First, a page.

I am honoured to be a part of Board Voice and immensely grateful for the experience of working with some wonderful people to create something new, generative and forward looking.
Have you ever had that experience of talking to someone and then you see in their face that they just got hold of a big thought and were carried away….Well, I had that experience back in 2008 after the very first public meeting for board members where we explored the idea of bringing boards together somehow. People were milling around and talking. I got involved in an intense conversation with Anthony Ostler, the then chair of Family Services of Greater Vancouver board, about the community agencies and the value of their work and the roles that boards have to play. And Anthony said, and this is when his face lit up, he said, “Yeah, these agencies are a very important part of the fabric of our communities. Where would we be without them?” He went on to reflect on the role of board members and how they needed to get involved –and in that moment I knew two things. I knew that the idea of Board Voice could move from the realm of ‘wouldn’t be interesting’….to ‘this can happen.’ I also knew that we had found the leader to take the idea forward.
Anthony agreed to become the leader of what we called the Leadership Group, but only if Carol Matusicky (his angel and mine) would be the co-chair, and the two of them along with group of 10 others, spent a year designing what would become the Board Voice Society of BC in November of 2009. How many of you in the room were here for that founding conference?
So Michael and Carol carried on as Chair and vice chair of the new board and Board Voice entered the mainstream of BC public affairs. We set out plans and began to focus our strategic directions towards bringing the social determinants of health into focus in the province. We talked to ministers and bureaucrats and spoke up for the value to our communities of community social services.
From our earliest days we’ve spoken out publically on issues such as budget cuts, wages for sector employees, HST, Healthcare Benefit Trust, changes to the Criminal code, and even the long form census.
Here’s Anthony from an Op-ed in the Victoria Times Colonist in January 2010 on community mental health cuts and the social determinants of health:
“Any “savings” realized by cutting preventive community programs will last only as long as it takes for the person dependent on that support to fall through the cracks and require more critical care. The health authorities must know that they’re acting in complete disregard of the social determinants of health, and pushing costs even higher in the long term.”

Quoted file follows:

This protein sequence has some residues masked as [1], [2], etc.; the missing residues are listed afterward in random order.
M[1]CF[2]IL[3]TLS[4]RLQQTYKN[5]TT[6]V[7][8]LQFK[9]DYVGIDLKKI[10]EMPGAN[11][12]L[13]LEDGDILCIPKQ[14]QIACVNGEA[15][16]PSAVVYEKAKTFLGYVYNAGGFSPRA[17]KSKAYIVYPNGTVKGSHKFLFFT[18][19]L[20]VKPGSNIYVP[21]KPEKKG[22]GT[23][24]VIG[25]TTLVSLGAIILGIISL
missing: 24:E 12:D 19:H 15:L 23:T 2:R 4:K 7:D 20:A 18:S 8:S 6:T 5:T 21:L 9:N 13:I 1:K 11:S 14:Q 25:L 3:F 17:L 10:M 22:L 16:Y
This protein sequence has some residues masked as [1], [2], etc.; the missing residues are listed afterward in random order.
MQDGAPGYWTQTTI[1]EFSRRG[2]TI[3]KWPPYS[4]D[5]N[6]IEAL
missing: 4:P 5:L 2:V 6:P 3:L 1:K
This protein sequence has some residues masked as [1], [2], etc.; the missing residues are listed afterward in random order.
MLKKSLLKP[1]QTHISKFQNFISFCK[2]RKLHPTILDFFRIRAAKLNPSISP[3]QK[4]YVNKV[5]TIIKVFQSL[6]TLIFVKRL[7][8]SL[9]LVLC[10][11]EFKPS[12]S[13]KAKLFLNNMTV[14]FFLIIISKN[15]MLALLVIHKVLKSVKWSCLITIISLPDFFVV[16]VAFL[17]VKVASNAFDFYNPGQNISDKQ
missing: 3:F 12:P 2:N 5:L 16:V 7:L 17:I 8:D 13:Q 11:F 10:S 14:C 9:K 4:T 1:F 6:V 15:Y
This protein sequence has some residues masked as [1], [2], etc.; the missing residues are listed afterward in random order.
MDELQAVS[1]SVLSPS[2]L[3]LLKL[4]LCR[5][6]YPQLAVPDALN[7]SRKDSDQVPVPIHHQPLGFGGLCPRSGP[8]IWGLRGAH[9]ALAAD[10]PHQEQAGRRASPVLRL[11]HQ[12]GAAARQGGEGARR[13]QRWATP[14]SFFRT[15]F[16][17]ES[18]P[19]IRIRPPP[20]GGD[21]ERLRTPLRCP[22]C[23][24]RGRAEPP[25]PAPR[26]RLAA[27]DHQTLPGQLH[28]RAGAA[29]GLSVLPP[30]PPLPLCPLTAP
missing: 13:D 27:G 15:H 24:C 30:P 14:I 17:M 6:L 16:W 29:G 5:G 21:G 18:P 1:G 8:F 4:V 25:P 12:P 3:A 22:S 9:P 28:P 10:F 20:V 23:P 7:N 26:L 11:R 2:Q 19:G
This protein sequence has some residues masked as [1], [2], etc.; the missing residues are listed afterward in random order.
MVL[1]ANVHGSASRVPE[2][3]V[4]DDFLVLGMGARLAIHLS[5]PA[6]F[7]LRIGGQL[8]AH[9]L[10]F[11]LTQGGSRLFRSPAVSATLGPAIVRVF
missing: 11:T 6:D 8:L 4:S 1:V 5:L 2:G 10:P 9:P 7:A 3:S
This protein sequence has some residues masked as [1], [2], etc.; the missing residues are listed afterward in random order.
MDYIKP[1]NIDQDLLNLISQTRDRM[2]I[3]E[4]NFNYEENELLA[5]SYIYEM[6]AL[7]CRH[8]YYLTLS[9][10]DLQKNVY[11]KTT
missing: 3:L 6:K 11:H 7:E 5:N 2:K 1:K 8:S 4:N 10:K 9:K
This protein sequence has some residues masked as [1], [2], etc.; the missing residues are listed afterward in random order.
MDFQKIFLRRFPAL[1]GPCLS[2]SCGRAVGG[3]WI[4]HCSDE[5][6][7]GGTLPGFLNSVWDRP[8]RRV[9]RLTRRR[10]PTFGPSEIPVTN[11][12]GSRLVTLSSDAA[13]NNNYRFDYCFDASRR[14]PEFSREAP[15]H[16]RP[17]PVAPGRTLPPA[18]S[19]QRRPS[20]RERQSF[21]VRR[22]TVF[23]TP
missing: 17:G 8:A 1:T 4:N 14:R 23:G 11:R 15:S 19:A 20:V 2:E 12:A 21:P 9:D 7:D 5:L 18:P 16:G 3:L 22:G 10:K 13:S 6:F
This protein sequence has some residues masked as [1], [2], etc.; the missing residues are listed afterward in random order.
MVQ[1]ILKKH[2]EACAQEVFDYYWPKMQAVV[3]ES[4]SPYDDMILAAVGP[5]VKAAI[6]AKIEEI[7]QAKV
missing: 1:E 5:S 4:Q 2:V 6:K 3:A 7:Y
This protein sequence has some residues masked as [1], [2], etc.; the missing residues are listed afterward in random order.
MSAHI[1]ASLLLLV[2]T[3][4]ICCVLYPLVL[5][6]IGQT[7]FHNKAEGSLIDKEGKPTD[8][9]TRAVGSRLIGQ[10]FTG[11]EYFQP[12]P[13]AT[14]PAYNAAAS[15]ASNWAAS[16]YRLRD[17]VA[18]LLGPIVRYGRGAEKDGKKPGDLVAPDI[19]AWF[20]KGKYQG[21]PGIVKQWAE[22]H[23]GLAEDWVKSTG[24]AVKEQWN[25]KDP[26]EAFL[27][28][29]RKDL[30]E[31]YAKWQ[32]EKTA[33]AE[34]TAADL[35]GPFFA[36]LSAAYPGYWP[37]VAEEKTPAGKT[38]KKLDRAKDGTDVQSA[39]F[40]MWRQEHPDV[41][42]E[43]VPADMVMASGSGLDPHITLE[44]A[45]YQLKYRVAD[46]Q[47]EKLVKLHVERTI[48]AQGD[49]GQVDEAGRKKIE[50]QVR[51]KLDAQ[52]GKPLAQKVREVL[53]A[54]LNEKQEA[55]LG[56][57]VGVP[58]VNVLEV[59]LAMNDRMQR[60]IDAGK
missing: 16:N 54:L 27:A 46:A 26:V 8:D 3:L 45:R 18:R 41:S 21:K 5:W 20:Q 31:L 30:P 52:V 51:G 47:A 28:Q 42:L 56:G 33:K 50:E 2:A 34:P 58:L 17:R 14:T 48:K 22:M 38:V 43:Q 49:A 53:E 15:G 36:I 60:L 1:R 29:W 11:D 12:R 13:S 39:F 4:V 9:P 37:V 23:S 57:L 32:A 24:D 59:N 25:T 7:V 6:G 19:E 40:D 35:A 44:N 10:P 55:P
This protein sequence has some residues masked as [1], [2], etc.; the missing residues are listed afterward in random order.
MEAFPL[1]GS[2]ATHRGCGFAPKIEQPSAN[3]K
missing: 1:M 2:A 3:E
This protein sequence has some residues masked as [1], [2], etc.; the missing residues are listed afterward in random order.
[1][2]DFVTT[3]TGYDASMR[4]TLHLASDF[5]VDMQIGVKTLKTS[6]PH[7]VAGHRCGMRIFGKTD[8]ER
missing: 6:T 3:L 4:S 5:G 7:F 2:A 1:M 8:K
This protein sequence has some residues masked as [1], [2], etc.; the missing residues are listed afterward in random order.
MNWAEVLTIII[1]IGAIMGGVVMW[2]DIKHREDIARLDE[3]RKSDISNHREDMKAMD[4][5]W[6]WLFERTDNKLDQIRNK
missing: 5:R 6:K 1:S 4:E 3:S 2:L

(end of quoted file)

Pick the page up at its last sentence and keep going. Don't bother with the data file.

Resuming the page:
We also engaged with the Government Non Profit Initiative and made submissions to the Select Standing Committee on the Budget and the B.C Council for Social Entrepreneurship.
Here’s Board Voice Chair, Dave Stigant in a submission to the Council in February 2012:
“While the report acknowledges that there are “wicked problems” and suggests a mechanism to have conversations to try to address them (Change Labs), it does not acknowledge the ‘difficult conversations’ that could lead to both innovations and a differential use of resources. These conversations are often avoided because of their political volatility, but nonetheless, must be addressed. Examples of these issues are drug policy and end-of-life policies. In fact, the whole area of social policy as a focus for social innovation is not addressed in the report except as it pertains to new funding mechanisms.”
In parallel with these provincial level activities, Board Voice wanted boards to come together in their communities to create new relationships and social capital, and to create possibilities for collaborative activities between their organizations. We believed then and now, that Board Voice needed to be entrenched in communities.
Shortly after that first Board Voice conference in 2010, I received an email from one of the conference goers from Duncan, our current Vice Chair, Leslie Welin, saying that she was interested in pulling board members together in her community to talk about some of their concerns. It took her many months working with a small group of board members to organise that first meeting which has blossomed over four years into a creative and generative group in the Cowichan Valley. There is much that can be achieved by boards coming together in community.